Are You Looking for a Job or a Career? Or a Perhaps a Calling?
In Studs Terkel’s brilliant book Working: People Talk About What They Do All Day and How They Feel About What They Do—a collection of more than one hundred interviews with individuals who have varied backgrounds, from working-class grave diggers to high-powered executives—a similar message emerges. Even for those with the least power, Terkel found that “work is about a search for daily meaning as well as daily bread, for recognition as well as cash, for astonishment rather than torpor; in short, for a sort of life rather than a Monday through Friday sort of dying.” Revealing the vulnerabilities, challenges, and motivations that intersect with our professional identities, the most compelling subjects in Working find pride and satisfaction in the pursuit of excellence, a commitment to a cause or deep interest, or the determination to master a craft or skill.
Working was first published in 1971, a time in which the digital age hadn’t yet imposed on most of the American workforce the need to race the clock, making it an intellectual time capsule of sorts. I sensed in Terkel’s subjects—despite their socioeconomic diversity—a common desire to find meaning and make the best possible use of their intellect and creativity.
For thirty years, the Conference Board, a global economic think tank, has tracked US employee satisfaction, which dropped from 61 percent in 1987 to 43 percent in 2010 and then creeped up to 48 percent in 2016. The Conference Board indicates that we were happier in 1987 in most aspects of work including job security, wages, promotions, vacation, sick leave, and health and retirement plans. As Working seems to suggest, however, “interest in work” and in “people at work” are the most significant indicators of strong employee engagement.
Martin Seligman, author of Learned Optimism, sagely observed:
“Scholars distinguish three kinds of ‘work orientation’: a job, a career and a calling. You do a job for the paycheck at the end of the week, and when the wage stops, you quit. A career entails a deeper personal investment in work. You mark your achievements through money, prestige and power, and you move on when the promotions stop. Unlike a job or a career, a calling is a passionate commitment to work for its own sake. The effort you expend becomes its own reward, regardless of the money or status it brings. People with callings are consistently happier than those with mere jobs or careers.”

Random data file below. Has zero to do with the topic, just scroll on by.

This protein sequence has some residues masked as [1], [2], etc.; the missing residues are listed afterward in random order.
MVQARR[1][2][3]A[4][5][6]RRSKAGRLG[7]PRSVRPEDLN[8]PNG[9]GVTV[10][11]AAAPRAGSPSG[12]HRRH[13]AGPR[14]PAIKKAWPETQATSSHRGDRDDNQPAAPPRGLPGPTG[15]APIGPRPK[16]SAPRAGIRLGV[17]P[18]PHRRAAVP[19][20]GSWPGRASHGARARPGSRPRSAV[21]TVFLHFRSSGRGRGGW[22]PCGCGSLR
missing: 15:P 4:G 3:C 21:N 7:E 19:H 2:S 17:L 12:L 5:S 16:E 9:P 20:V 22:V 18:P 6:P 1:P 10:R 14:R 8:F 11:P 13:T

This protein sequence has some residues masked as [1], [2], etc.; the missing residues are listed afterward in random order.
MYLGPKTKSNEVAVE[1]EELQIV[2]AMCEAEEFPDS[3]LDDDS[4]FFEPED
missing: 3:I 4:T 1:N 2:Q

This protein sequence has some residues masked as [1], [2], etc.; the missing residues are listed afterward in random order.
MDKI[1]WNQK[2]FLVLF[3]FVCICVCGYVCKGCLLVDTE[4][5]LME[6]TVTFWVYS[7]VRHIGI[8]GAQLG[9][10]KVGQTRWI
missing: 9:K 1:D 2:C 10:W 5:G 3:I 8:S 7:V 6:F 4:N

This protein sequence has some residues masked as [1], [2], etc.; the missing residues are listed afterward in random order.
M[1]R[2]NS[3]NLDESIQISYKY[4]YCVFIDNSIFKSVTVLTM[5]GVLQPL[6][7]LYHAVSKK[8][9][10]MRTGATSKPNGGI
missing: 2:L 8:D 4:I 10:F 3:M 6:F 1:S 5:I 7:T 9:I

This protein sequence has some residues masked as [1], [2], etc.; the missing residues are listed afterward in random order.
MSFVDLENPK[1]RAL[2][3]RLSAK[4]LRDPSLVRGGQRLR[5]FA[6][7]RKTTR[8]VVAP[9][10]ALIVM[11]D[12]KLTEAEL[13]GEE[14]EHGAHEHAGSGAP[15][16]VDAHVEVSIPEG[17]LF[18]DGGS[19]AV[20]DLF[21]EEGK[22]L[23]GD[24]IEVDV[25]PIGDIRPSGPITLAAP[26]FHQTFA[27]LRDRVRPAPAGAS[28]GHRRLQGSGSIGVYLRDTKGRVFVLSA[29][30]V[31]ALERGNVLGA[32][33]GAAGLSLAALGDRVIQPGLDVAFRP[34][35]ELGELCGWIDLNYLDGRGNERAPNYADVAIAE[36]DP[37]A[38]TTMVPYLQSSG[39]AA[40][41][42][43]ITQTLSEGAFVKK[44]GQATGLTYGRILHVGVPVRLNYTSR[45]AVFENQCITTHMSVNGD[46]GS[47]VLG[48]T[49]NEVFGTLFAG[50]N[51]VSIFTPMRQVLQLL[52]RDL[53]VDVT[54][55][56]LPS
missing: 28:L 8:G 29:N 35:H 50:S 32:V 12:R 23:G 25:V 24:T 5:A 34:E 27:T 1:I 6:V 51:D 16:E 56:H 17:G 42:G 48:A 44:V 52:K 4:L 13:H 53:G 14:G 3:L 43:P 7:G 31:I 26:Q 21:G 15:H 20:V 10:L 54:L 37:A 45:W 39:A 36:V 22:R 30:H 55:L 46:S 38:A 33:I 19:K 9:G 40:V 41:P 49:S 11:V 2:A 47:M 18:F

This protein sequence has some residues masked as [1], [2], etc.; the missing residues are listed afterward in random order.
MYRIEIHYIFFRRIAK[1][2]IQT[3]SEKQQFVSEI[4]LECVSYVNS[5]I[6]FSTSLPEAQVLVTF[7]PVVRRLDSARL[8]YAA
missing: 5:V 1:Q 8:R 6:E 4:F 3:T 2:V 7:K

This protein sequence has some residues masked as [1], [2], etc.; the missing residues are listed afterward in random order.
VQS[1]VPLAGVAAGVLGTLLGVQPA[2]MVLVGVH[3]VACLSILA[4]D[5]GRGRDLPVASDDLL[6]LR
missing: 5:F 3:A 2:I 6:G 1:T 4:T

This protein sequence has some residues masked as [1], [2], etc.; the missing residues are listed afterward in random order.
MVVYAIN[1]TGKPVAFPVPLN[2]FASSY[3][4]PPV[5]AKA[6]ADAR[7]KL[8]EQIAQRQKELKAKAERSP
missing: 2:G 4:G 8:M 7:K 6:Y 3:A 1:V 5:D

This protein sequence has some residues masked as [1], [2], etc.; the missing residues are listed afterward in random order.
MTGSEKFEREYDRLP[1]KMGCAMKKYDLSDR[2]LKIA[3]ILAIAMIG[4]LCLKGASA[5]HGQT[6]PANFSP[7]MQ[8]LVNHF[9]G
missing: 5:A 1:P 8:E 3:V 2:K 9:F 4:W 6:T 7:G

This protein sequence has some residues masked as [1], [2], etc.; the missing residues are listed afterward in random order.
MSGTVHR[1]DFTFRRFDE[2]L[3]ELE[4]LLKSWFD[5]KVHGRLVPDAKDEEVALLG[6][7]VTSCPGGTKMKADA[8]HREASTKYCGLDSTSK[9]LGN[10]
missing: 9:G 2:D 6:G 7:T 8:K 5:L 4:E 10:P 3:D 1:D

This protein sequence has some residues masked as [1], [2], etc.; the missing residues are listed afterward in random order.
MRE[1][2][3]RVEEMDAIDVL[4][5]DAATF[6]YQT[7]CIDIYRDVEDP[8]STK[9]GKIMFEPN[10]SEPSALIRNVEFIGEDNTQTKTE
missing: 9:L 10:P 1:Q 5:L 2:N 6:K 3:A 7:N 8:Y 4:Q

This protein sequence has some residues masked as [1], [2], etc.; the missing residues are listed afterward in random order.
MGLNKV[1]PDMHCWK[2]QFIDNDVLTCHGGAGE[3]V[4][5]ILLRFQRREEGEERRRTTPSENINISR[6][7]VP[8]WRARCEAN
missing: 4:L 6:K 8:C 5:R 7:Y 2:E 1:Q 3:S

What transforms a job into a career and a career into a calling? Do all of us need a calling or a career? Or can we find our calling in our off time, waking at 5:00 a.m. to write a novel in our attic under a swinging light bulb; spending weekends playing bass in a Celtic-punk-ska band; or collaborating with a friend to develop an app that provides daily mindfulness meditations? Can we merely like our job and not consider it a calling or a career? Can we like our career and not consider it a calling?
Terkel seemed to think that most people crave a calling. “Most of us, like the assembly-line worker, have jobs that are too small for our spirit,” he wrote in Working. “Jobs are not big enough for people.”
A key ingredient of a calling might be a state known as flow, defined by psychologist Mihaly Csikszentmihalyi as “complete absorption in an activity whose challenges mesh perfectly with our abilities.” Flow is not merely pleasure but a loss of self-consciousness while engrossed in a task that “calls” on our strengths. People who experience it are not only happier but more productive, and they stop watching the clock in anticipation of the day’s end.
If you think callings are only for professionals, think again. Amy Qrzesniewski of New York University studied twenty-eight hospital cleaners and found that some viewed their work as drudgery, while others found ways to make it meaningful. Cleaners with a calling believed they were helping patients heal and approached their work accordingly. They timed themselves for efficiency, anticipated the practitioners’ needs, and took interest in brightening the patients’ days, whether by rearranging furniture or by decorating the walls.*
Researchers have seen the same phenomenon among secretaries, engineers, nurses, kitchen workers, and haircutters. The key to contentment, their studies suggest, is not getting the perfect job but using your creativity and resourcefulness to make your work more meaningful through conscientiousness, collaboration, positivity, and commitment to excellence.
As we mature, some of us find that true career happiness occurs when our career answers our calling and meets important financial goals. But what if our financial goals are not met? Entering a time when considerations like retirement and children’s college tuitions drive us to seek peace of mind, we might ask ourselves if we must abandon a true calling in order to find a “job” with a higher income.
It might be more helpful to shift our thinking away from a paradigm that divides jobs into “those with no soul that pay well” versus “those with soul that pay poorly.” Changing careers requires us to first do the work of finding out what drives us—creativity, meaning, connection with others, etc. We then need to ask ourselves if we can scratch that itch in our spare time by volunteering, pursuing a hobby, or engaging in a beloved art form or by approaching the work we currently do from a fresh perspective so that we can excel at it with a deeper level of engagement.
* Wrzesniewski, Amy, and Jane E. Dutton. "Crafting a job: Revisioning employees as active crafters of their work."Academy of management review26, no. 2 (2001): 179-201.